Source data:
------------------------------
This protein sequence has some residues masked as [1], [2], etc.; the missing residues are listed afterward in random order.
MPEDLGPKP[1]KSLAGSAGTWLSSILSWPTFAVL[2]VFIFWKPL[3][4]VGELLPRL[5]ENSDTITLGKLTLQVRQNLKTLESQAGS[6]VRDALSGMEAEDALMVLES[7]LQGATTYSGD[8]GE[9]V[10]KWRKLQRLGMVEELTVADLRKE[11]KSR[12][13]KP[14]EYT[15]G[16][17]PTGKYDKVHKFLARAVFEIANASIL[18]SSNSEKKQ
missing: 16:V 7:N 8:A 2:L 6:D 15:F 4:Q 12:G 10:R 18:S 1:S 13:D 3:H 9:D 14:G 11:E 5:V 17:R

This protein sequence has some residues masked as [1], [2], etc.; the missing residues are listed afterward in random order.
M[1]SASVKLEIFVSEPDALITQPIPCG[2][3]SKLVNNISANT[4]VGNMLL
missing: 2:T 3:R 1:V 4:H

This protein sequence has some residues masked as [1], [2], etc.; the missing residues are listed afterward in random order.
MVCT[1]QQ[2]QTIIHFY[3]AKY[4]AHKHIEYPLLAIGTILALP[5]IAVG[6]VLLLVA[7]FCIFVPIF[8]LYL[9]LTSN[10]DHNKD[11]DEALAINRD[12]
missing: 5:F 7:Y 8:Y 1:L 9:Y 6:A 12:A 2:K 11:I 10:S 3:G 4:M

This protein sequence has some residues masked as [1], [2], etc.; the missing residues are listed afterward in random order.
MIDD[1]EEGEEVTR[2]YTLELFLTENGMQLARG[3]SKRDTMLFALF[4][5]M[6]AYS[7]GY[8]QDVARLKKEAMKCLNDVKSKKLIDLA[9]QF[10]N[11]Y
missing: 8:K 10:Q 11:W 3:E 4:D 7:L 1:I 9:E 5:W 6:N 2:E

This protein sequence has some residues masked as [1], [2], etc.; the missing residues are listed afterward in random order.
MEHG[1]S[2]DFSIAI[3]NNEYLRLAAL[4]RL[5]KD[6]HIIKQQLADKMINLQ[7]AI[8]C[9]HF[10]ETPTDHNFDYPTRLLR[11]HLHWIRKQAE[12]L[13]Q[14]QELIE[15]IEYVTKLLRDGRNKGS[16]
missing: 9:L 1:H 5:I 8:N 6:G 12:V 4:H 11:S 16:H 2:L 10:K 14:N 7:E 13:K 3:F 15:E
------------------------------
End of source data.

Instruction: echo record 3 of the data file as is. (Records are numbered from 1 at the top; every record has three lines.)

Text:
This protein sequence has some residues masked as [1], [2], etc.; the missing residues are listed afterward in random order.
MVCT[1]QQ[2]QTIIHFY[3]AKY[4]AHKHIEYPLLAIGTILALP[5]IAVG[6]VLLLVA[7]FCIFVPIF[8]LYL[9]LTSN[10]DHNKD[11]DEALAINRD[12]
missing: 5:F 7:Y 8:Y 1:L 9:Y 6:A 12:A 2:K 11:I 10:S 3:G 4:M